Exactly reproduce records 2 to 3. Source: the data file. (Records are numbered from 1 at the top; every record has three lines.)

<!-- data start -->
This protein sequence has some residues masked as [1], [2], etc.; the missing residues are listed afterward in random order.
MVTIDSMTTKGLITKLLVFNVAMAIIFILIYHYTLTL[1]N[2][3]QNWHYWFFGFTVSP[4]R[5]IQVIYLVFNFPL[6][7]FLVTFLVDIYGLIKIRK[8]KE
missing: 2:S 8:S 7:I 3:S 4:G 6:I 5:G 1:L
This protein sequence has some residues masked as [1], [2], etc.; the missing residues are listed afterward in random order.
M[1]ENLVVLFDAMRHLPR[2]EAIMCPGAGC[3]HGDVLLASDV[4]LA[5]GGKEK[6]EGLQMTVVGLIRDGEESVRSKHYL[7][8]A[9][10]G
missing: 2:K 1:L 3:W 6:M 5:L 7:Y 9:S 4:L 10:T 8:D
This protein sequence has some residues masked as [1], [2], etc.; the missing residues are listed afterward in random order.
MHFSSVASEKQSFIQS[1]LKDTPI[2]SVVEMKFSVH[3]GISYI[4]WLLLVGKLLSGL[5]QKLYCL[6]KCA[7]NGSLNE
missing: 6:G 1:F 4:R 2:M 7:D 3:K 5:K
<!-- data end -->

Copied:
This protein sequence has some residues masked as [1], [2], etc.; the missing residues are listed afterward in random order.
M[1]ENLVVLFDAMRHLPR[2]EAIMCPGAGC[3]HGDVLLASDV[4]LA[5]GGKEK[6]EGLQMTVVGLIRDGEESVRSKHYL[7][8]A[9][10]G
missing: 2:K 1:L 3:W 6:M 5:L 7:Y 9:S 4:L 10:T 8:D
This protein sequence has some residues masked as [1], [2], etc.; the missing residues are listed afterward in random order.
MHFSSVASEKQSFIQS[1]LKDTPI[2]SVVEMKFSVH[3]GISYI[4]WLLLVGKLLSGL[5]QKLYCL[6]KCA[7]NGSLNE
missing: 6:G 1:F 4:R 2:M 7:D 3:K 5:K